Architectural Record BE - Building Enclosure

Designing Beyond Borders

Creating symmetry, sustainability, and enhancing indoor-outdoor living with multipanel folding and sliding door systems
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Sponsored by LaCantina Doors
By Amanda C. Voss, MPP

Sustainable Living: Multi-Panel Door Systems and Universal Design

The term “universal design” was coined by the architect Ronald L. Mace to describe the concept of designing all products and the built environment to be aesthetic and usable to the greatest extent possible by everyone, regardless of their age, ability, or status in life.

In universal design, homes are designed in such a way that they allow occupants to age in place, and so that they facilitate the living experience of everyone, including handicapped residents. Certain features, like wider hallways, lowered window hardware, and wider door openings, allow occupants to seamlessly transition through the phases of life without having to move or remodel. Multi-panel door systems offer a natural solution for aging-in-place design considerations. They also offer an aesthetic range to allow for a variety of styles in universal design.

Aging-in-place design features include:

  • Door Thresholds: Flush preferable
  • Interior Doors: There needs to be 32 inches of clear width, which requires a 36-inch door
  • Levered door hardware
  • Plenty of windows for natural light
  • Lowered windows or taller windows with lower sill height
  • Low maintenance exterior and interior finishes
  • Easy to operate hardware

The AIA is actively studying and promoting aging-in-place features through its Design for Aging (DFA), to “foster design innovation and disseminate knowledge necessary to enhance the built environment and quality of life for an aging society.”

Not only has the DFA Knowledge Community recognized the importance of flexibility and adaptability in design, it has also documented the vital role that green features play in aging-in-place. During its biennial Design for Aging Review design competition in 2013, the green features with the greatest jury-recognized impact were maximized daylighting (64 percent of the green projects recognized by the jury); energy efficiency (61 percent); and site design considerations (42 percent). Sixty-five percent of the jury-recognized projects also described a connection to nature. These projects captured views to parklands, oceans, gardens, and orchards and buildings were planned around natural site features as well as including indoor/outdoor spaces. Many of the awarded projects included abundant natural light, both in common spaces and within residential units. Two projects specifically noted the inclusion of daylight to regulate circadian rhythms and minimize the effects of sundowning in their buildings’ dementia populations. Because of their ability to achieve flexibility, meet compliance standards, and create environmental benefits, multi-panel door systems can offer a unique solution for universal and aging-in-place designs.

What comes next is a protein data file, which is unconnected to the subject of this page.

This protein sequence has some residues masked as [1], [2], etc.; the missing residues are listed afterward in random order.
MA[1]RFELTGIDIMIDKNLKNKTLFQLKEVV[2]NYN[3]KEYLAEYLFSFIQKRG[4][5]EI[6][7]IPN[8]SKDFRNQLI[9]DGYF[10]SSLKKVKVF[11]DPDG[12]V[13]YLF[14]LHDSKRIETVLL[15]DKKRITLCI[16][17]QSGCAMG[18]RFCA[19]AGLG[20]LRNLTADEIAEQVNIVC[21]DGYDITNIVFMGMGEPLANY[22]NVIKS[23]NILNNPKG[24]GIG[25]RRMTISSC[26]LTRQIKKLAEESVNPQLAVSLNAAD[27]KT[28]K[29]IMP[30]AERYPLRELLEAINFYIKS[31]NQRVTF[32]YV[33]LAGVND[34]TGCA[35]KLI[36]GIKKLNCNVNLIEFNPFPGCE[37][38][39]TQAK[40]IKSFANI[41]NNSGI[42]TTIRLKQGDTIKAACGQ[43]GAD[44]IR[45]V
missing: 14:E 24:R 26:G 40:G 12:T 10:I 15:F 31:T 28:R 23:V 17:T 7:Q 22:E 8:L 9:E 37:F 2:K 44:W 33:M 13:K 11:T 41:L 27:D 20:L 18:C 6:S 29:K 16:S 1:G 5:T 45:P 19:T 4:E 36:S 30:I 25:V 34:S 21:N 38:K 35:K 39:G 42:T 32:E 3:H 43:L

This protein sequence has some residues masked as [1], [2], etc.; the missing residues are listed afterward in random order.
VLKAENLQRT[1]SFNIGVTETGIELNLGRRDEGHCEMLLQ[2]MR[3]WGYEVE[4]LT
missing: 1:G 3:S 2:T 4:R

ADA Compliance

In some cases, universal designs may wish to consider ADA compliance.

The ADA requirements for commercial use include:

  • A door may swing out of a room as long as there is a 48-inch clear area in front of the door to allow those in a wheelchair to safely maneuver.